VIDEO AND PODCAST: Why do we need more female CEOs?

Female CEOs of large firms are a rare breed. In the US in 2015, there were more CEOs called John running big companies in the US than women. In 2016, there were only six female CEOs in the firms covered by the FTSE 100 index and 12 in the FTSE 250 index. In the FTSE 100, there were … Continue reading “VIDEO AND PODCAST: Why do we need more female CEOs?”

Your guide to Brexit: What is the UK facing?

It’s less than six months until the UK’s departure from the European Union. The party conferences have ended with the May Government clinging to a compromise “Chequers Plan” — but with the Prime Minister so embattled by hard Brexit-ers that she dare not mention it by name. Uncertainty prevails. So what are the prospects for … Continue reading “Your guide to Brexit: What is the UK facing?”

Should schools rename Religious Education ‘Religion and Worldviews’?

By Professor Michael Hand and Dr Reza Gholami School of Education, University of Birmingham The Commission on Religious Education report has called for an overhaul to Religious Education (RE) in schools and has recommended that the subject should be called ‘religion and worldviews’, to reflect the diversity of today’s world and to incorporate worldviews such … Continue reading “Should schools rename Religious Education ‘Religion and Worldviews’?”

All bets are off: What’s the deal with Brexit?

By Professor Scott Lucas, Professor of American Studies Department of Political Science and International Studies, University of Birmingham It is less than six months until the UK’s departure from the European Union. The party conferences have ended with the May Government clinging to a compromise “Chequers Plan” – but with the Prime Minister so embattled … Continue reading “All bets are off: What’s the deal with Brexit?”

A lion in the jungle or a dancing queen? Theresa May at the Conservative Party conference

By Dr Matt Cole,  Teaching Fellow Department of History, University of Birmingham The annual conference of the UK Conservative Party is an intriguing conundrum: it determines much more than it decides. This year, facing Brexit and the future of Prime Minister Theresa May, was no different. There was no vote over the UK departure from … Continue reading “A lion in the jungle or a dancing queen? Theresa May at the Conservative Party conference”

Brexit’s Effect on the National Health Service and immigration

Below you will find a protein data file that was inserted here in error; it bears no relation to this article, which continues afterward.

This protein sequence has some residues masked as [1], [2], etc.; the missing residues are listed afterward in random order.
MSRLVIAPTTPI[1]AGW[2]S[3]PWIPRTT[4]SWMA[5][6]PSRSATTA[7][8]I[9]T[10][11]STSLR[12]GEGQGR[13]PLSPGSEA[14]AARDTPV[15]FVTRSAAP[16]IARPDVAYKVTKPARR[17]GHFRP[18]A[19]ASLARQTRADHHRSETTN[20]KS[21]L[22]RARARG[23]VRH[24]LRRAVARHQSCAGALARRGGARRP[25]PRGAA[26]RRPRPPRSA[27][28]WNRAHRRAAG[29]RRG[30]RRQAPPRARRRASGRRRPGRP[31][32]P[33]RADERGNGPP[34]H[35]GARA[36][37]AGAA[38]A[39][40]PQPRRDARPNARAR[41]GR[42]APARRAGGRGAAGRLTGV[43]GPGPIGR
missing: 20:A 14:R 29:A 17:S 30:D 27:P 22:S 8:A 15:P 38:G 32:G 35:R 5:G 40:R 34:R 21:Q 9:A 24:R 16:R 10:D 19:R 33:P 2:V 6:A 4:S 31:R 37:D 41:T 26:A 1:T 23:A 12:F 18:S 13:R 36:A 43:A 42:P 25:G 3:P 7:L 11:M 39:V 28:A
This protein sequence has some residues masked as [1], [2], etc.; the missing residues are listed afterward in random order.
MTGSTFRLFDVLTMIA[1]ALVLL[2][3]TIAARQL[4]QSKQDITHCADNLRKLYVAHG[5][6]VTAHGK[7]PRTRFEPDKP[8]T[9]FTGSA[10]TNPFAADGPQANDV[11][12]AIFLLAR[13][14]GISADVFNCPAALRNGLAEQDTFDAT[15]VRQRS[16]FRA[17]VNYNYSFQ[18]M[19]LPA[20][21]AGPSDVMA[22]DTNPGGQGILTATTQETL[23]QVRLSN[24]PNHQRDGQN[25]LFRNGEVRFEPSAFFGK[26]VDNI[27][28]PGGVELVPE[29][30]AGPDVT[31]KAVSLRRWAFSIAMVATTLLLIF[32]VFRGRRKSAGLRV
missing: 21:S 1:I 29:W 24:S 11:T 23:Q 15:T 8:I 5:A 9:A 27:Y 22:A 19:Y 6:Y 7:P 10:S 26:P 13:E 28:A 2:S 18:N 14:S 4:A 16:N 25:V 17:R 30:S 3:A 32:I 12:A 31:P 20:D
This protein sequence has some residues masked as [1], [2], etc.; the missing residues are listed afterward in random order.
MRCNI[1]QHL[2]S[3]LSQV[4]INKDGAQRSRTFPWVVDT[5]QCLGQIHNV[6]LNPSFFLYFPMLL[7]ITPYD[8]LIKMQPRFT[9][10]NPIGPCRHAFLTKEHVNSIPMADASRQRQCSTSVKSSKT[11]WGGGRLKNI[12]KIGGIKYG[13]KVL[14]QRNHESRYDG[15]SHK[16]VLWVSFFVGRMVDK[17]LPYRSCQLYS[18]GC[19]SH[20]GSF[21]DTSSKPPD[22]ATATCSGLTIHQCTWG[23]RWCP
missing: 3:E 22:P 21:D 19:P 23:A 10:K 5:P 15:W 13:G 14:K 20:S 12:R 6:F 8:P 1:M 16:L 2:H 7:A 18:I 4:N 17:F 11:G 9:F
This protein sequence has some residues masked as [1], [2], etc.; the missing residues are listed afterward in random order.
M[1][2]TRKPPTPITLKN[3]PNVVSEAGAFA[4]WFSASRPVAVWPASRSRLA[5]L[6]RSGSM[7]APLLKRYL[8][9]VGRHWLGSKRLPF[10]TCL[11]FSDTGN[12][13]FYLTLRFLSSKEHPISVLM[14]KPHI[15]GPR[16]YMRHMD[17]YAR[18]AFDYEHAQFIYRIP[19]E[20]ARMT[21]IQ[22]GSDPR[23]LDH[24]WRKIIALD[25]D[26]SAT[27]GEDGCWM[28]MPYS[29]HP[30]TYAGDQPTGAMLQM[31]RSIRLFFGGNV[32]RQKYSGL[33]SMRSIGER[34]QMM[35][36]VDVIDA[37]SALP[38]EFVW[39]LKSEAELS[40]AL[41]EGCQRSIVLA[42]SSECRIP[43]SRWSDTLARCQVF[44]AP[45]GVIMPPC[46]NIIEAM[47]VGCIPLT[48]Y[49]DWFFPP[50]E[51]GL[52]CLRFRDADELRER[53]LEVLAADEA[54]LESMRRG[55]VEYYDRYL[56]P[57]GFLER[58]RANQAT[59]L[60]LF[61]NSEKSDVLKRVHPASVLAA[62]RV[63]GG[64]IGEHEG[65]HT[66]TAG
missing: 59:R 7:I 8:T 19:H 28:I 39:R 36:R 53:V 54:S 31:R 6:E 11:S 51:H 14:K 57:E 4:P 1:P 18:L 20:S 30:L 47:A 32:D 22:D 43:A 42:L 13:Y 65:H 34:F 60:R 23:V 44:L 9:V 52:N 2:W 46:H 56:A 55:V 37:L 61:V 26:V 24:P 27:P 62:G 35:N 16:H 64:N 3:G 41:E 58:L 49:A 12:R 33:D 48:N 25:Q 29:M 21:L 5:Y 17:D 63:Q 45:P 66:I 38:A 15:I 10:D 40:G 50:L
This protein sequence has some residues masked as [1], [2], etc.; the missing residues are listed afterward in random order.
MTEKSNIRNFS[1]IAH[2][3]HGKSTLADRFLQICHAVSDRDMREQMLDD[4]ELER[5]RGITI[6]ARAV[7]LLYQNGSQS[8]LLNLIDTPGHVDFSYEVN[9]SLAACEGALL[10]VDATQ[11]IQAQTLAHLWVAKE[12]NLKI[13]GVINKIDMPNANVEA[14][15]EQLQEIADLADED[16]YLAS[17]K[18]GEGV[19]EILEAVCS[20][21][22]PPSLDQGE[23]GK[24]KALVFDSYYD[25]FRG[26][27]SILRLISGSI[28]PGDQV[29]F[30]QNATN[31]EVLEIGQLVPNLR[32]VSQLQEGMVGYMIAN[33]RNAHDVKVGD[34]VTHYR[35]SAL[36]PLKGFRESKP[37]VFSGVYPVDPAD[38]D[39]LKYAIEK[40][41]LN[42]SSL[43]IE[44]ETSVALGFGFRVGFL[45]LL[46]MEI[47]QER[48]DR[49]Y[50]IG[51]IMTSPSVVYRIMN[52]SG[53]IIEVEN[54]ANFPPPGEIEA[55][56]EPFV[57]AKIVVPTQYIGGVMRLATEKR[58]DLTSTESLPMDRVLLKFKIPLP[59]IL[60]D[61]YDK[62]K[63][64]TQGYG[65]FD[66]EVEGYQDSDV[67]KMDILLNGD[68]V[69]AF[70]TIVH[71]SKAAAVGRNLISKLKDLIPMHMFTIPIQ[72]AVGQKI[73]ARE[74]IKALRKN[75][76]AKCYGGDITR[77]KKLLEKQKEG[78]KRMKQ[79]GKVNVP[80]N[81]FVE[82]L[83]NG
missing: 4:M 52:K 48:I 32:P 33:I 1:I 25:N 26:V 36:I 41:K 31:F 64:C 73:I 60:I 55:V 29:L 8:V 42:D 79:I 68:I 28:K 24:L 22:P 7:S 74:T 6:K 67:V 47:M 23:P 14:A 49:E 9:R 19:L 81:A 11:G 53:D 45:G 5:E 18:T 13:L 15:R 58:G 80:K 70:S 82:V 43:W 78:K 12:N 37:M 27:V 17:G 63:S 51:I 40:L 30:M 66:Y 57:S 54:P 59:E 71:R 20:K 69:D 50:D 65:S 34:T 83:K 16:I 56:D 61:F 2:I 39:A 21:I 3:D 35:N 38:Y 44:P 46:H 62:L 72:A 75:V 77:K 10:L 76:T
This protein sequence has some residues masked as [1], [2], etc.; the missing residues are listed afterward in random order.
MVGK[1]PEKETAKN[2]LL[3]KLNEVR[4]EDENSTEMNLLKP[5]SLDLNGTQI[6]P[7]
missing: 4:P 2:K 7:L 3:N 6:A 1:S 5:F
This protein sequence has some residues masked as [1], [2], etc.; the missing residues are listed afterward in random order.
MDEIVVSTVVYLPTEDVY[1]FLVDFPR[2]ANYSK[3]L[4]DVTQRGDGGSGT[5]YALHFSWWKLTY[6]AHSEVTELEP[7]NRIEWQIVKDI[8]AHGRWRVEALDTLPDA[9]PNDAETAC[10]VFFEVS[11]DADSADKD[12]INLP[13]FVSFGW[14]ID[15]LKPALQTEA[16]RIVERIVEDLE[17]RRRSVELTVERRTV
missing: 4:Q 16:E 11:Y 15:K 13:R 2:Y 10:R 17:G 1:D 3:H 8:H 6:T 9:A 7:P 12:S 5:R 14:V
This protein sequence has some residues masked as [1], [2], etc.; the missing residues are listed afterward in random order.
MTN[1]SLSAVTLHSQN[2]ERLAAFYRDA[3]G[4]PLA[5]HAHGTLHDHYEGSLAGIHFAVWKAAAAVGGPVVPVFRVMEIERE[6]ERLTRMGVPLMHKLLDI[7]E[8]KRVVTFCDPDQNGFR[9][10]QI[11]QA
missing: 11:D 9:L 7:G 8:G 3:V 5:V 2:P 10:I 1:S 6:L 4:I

By Professor Mark Exworthy, Professor Jean McHale and Dr Nando Sigona, University of Birmingham The impact of Brexit on the NHS With six months until Brexit, the UK’s National Health Service is beset by uncertainty over staffing, patients, medicines, devices and public health, especially if there is No Deal. As 30% of NHS staff come … Continue reading “Brexit’s Effect on the National Health Service and immigration”

Brexit: The Prospect of Deal or No Deal

By Professor John Fender, Professor of Macroeconomics Department of Economics, University of Birmingham With six months to go before the UK’s Brexit departure from the European Union, we still do not know what arrangement will follow. But we can anticipate some of the consequences. No Deal The UK will find its trade relations deteriorating immediately … Continue reading “Brexit: The Prospect of Deal or No Deal”

Five Tips for International Students

By Dr Idlan Zakaria, Lecturer in Accounting Department of Accounting, University of Birmingham It wasn’t technically my first time in the UK when I arrived here almost two decades ago as a postgraduate student – my family and I spent a few years in the North of England (where my dad was a postgraduate student … Continue reading “Five Tips for International Students”

Presidential Precedents

By Anoushka Raval, Department of Political Science and International Studies School of Government and Society, University of Birmingham With terms like impeachment, collusion, and hush money on everyone’s lips it’s hard not to look to the past for guidance on where current developments in ‘Trumpland’ are heading. While there is not a simple equation to … Continue reading “Presidential Precedents”

Back to the future of poverty alleviation: Holiday hunger and collective feeding

By Andrew Jolly, Doctoral Researcher School of Social Policy, University of Birmingham Food banks have been a constant item in the news of late, most recently after the Trussell Trust (the biggest food parcels provider in the UK) called on the general public to give extra donations of food for children over the school summer … Continue reading “Back to the future of poverty alleviation: Holiday hunger and collective feeding”